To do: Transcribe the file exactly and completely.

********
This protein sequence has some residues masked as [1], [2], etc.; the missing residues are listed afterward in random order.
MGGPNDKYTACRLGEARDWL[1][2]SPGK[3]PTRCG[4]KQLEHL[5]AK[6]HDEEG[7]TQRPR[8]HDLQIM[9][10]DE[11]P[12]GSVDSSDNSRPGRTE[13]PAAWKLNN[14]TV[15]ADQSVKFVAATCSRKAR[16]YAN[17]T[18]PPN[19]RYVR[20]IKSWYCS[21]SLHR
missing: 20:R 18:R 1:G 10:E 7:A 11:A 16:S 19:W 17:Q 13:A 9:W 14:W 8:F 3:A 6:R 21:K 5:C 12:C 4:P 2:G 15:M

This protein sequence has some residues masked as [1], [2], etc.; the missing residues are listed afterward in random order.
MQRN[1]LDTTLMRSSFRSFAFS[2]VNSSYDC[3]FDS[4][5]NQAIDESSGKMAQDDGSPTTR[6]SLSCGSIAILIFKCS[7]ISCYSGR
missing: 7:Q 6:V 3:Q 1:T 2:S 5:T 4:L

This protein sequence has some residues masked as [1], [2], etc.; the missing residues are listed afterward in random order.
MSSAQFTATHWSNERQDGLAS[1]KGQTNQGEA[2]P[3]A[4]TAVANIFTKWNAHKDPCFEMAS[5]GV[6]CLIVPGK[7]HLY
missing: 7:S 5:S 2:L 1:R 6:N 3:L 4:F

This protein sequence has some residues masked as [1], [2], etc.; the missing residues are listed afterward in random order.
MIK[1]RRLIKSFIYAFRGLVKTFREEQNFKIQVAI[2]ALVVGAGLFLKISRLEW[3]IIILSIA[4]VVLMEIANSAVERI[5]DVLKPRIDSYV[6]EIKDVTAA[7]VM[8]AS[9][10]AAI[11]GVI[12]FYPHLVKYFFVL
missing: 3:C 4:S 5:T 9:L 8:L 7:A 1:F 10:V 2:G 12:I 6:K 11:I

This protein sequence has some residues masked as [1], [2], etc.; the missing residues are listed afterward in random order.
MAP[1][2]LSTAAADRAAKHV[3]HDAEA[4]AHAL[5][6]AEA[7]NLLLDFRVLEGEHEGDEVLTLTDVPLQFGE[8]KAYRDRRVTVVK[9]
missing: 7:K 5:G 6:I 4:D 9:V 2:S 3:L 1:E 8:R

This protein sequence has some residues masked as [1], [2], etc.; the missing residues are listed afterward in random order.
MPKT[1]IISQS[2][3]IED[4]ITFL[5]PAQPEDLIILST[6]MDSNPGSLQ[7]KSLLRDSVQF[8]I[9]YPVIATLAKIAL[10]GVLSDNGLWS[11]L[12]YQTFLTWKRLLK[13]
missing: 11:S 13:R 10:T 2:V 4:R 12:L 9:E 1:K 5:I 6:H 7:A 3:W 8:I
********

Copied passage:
This protein sequence has some residues masked as [1], [2], etc.; the missing residues are listed afterward in random order.
MGGPNDKYTACRLGEARDWL[1][2]SPGK[3]PTRCG[4]KQLEHL[5]AK[6]HDEEG[7]TQRPR[8]HDLQIM[9][10]DE[11]P[12]GSVDSSDNSRPGRTE[13]PAAWKLNN[14]TV[15]ADQSVKFVAATCSRKAR[16]YAN[17]T[18]PPN[19]RYVR[20]IKSWYCS[21]SLHR
missing: 20:R 18:R 1:G 10:E 7:A 11:A 16:S 19:W 17:Q 13:A 9:W 14:W 8:F 3:A 6:R 21:K 5:C 12:C 4:P 2:G 15:M

This protein sequence has some residues masked as [1], [2], etc.; the missing residues are listed afterward in random order.
MQRN[1]LDTTLMRSSFRSFAFS[2]VNSSYDC[3]FDS[4][5]NQAIDESSGKMAQDDGSPTTR[6]SLSCGSIAILIFKCS[7]ISCYSGR
missing: 7:Q 6:V 3:Q 1:T 2:S 5:T 4:L

This protein sequence has some residues masked as [1], [2], etc.; the missing residues are listed afterward in random order.
MSSAQFTATHWSNERQDGLAS[1]KGQTNQGEA[2]P[3]A[4]TAVANIFTKWNAHKDPCFEMAS[5]GV[6]CLIVPGK[7]HLY
missing: 7:S 5:S 2:L 1:R 6:N 3:L 4:F

This protein sequence has some residues masked as [1], [2], etc.; the missing residues are listed afterward in random order.
MIK[1]RRLIKSFIYAFRGLVKTFREEQNFKIQVAI[2]ALVVGAGLFLKISRLEW[3]IIILSIA[4]VVLMEIANSAVERI[5]DVLKPRIDSYV[6]EIKDVTAA[7]VM[8]AS[9][10]AAI[11]GVI[12]FYPHLVKYFFVL
missing: 3:C 4:S 5:T 9:L 8:L 7:A 1:F 10:V 2:G 12:I 6:K 11:I

This protein sequence has some residues masked as [1], [2], etc.; the missing residues are listed afterward in random order.
MAP[1][2]LSTAAADRAAKHV[3]HDAEA[4]AHAL[5][6]AEA[7]NLLLDFRVLEGEHEGDEVLTLTDVPLQFGE[8]KAYRDRRVTVVK[9]
missing: 7:K 5:G 6:I 4:D 9:V 2:S 3:L 1:E 8:R

This protein sequence has some residues masked as [1], [2], etc.; the missing residues are listed afterward in random order.
MPKT[1]IISQS[2][3]IED[4]ITFL[5]PAQPEDLIILST[6]MDSNPGSLQ[7]KSLLRDSVQF[8]I[9]YPVIATLAKIAL[10]GVLSDNGLWS[11]L[12]YQTFLTWKRLLK[13]
missing: 11:S 13:R 10:T 2:V 4:R 12:L 9:E 1:K 5:I 6:H 7:A 3:W 8:I